According to Google Books Ngram Viewer you can see the percentage of books that used certain words. Notice around 1800, the word ‘rapture’ started being used more and more for some unknown reason. Why would all of these men start using this word, in particular, when it had never (and I mean ever) been used prior to 1500? Look at the chart below and you can see exactly what I’m talking about.

the word rapture in books


So let’s look into what other linguists are saying about this Latin word translated to rapture. Here are a few interesting excerpts on the use of the word ‘rapture’ and where it comes from.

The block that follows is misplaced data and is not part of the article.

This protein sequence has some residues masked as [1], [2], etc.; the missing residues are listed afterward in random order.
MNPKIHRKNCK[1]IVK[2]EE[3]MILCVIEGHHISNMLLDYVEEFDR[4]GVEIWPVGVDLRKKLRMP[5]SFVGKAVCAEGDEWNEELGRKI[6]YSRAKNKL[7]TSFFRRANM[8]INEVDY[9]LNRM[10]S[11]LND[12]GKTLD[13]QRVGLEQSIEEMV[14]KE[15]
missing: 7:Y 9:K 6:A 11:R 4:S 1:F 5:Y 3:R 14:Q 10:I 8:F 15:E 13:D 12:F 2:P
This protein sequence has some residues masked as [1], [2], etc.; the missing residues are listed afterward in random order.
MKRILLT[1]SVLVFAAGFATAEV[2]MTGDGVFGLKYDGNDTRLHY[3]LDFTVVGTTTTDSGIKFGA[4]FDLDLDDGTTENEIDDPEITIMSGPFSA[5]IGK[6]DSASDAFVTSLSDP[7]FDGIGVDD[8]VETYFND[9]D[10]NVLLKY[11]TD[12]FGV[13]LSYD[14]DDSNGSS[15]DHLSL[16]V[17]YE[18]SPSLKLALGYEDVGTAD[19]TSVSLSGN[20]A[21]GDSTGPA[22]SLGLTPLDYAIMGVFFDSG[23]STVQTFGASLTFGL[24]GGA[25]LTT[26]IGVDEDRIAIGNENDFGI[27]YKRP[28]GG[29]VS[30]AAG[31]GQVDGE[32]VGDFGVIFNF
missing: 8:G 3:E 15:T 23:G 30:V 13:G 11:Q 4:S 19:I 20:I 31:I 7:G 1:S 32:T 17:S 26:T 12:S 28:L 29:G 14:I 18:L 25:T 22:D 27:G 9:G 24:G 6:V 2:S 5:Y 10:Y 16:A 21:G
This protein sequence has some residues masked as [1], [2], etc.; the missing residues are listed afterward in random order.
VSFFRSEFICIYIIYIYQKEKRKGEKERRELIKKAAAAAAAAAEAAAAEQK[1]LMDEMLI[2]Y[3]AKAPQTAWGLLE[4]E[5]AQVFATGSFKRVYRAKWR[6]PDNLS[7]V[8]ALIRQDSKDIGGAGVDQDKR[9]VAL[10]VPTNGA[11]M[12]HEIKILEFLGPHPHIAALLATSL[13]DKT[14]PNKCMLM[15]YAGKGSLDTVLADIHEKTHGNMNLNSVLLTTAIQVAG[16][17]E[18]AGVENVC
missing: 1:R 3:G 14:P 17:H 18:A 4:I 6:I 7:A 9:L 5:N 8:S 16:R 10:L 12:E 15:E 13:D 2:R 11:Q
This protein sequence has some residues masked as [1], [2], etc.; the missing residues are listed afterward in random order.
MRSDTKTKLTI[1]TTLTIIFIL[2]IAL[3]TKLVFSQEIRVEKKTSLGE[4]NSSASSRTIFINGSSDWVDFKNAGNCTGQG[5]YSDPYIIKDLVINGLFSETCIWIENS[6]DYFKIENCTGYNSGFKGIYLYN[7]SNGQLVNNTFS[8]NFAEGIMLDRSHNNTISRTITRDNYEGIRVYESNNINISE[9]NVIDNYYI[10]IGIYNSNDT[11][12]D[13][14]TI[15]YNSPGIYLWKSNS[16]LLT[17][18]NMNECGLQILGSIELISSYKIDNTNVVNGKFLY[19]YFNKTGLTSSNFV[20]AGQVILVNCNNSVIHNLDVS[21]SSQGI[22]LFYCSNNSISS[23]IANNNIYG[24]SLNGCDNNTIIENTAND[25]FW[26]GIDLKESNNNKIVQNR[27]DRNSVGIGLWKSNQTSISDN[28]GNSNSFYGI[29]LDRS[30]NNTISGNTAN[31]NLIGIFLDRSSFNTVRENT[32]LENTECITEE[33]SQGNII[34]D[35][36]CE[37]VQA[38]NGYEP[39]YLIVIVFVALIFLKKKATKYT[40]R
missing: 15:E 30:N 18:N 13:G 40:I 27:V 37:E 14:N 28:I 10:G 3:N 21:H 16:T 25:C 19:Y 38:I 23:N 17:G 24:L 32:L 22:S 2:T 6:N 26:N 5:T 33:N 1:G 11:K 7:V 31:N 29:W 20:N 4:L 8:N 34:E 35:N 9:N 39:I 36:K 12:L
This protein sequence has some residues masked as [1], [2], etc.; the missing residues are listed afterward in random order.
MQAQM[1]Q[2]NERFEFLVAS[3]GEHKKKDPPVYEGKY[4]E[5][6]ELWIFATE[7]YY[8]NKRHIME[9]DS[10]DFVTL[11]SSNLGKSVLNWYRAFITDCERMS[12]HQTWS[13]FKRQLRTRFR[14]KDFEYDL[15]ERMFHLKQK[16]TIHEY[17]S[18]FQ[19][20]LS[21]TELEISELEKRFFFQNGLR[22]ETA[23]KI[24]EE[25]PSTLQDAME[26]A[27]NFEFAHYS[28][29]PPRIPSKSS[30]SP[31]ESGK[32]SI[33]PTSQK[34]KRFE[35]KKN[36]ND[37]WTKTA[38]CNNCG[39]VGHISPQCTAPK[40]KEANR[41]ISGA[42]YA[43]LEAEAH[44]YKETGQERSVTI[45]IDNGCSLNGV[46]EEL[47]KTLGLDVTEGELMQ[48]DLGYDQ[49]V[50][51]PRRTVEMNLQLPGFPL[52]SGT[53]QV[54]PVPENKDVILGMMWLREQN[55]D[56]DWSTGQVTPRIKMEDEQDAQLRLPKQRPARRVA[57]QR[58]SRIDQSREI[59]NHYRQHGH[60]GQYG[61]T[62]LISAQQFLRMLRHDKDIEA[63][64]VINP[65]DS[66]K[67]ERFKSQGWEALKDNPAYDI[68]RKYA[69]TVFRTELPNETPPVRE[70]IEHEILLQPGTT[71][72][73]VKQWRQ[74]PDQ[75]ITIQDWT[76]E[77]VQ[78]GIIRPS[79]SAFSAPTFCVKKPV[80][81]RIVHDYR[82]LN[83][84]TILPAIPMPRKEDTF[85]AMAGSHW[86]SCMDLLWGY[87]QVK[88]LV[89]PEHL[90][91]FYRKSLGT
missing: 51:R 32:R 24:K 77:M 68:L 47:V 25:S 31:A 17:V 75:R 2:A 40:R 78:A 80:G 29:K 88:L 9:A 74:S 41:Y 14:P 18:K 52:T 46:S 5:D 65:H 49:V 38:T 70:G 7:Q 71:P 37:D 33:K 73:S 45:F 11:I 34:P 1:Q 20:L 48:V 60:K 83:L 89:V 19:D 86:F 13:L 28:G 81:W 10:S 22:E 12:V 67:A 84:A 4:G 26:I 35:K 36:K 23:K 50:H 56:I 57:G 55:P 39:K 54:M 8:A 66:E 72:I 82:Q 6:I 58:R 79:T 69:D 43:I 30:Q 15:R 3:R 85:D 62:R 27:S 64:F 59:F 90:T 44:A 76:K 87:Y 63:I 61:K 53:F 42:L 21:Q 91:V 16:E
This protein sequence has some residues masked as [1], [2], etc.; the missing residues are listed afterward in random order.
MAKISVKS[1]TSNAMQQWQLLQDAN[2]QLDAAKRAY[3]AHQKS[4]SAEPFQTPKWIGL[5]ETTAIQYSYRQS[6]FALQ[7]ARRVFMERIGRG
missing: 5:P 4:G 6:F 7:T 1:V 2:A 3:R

rapture and raptor are not only phonologically similar, they’re also etymologically related: both deriving from Latin rapt-, the past participial stem of rapere “to seize, to snatch, to carry off”. Also from Latin rapere are subreptitious “snatching under”, rapacious “(greedily) snatching (with the intent to eat)”, and rape (originally “carrying off”, then “carrying off, esp. with the intent of sexually despoiling”, later coming to refer specifically to “forced sexual intercourse”). Raptor in classical Latin meant “robber, thief”, which is its meaning also in early English, later on in English it can also mean “rapist”. From the 18th century, it was applied to “birds of prey”, whence its later extension to refer to a particular “dromaeosaurid dinosaur”, the Velociraptor “swift seizer”. Rapture, on the other hand, is not found in classical Latin, though it does appear in mediaeval Latin. The earliest citation the OED provides is from an 8th-century British text, in the form raptura, referring to “poaching”. Its use in English, however, originally is confined to the sense (attested from the 16th century) of “extreme joy, intense delight”. Though it was also used in the 17th and 18th centuries to refer to the “carrying off” or “rape” of women. And not until the 18th century does rapture acquire its Millenarial sense (associated with ideas originally advanced by the Puritans Increase and Cotton Mather in Massachusetts). The word rapture in this Millenarial philosophy apparently picks up on the Latin word rapiemur (from rapere, see above) used in 1 Thessalonians 4:17 to refer to the faithful being “carried up” into the air (to meet Christ) in the Latin Vulgate.” (http://staefcraeft.blogspot.com/2011/05/rapture-now-with-more-harpies.html)